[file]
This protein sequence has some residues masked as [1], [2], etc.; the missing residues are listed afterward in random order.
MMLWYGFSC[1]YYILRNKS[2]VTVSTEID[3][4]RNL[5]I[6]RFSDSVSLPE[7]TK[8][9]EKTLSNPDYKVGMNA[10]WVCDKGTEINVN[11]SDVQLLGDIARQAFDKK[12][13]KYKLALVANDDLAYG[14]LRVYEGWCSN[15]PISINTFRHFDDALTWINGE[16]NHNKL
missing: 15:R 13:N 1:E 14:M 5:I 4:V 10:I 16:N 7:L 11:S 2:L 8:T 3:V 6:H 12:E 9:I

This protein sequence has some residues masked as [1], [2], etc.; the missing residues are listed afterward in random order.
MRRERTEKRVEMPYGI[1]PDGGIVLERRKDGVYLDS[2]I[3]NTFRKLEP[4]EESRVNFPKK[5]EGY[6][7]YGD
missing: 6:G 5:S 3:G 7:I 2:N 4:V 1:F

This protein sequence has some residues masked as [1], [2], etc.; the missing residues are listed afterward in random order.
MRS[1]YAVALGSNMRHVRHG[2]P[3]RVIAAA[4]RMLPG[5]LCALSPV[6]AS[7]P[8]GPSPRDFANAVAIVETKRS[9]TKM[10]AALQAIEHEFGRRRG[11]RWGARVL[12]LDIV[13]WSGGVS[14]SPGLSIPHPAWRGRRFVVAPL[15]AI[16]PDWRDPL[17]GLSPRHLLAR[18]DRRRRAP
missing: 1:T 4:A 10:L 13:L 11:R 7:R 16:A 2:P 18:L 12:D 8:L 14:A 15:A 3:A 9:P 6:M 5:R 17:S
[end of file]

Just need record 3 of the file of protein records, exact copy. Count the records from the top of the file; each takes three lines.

This protein sequence has some residues masked as [1], [2], etc.; the missing residues are listed afterward in random order.
MRS[1]YAVALGSNMRHVRHG[2]P[3]RVIAAA[4]RMLPG[5]LCALSPV[6]AS[7]P[8]GPSPRDFANAVAIVETKRS[9]TKM[10]AALQAIEHEFGRRRG[11]RWGARVL[12]LDIV[13]WSGGVS[14]SPGLSIPHPAWRGRRFVVAPL[15]AI[16]PDWRDPL[17]GLSPRHLLAR[18]DRRRRAP
missing: 1:T 4:A 10:L 13:L 11:R 7:R 16:A 2:P 18:L 12:D 8:L 14:A 15:A 3:A 9:P 6:M 5:R 17:S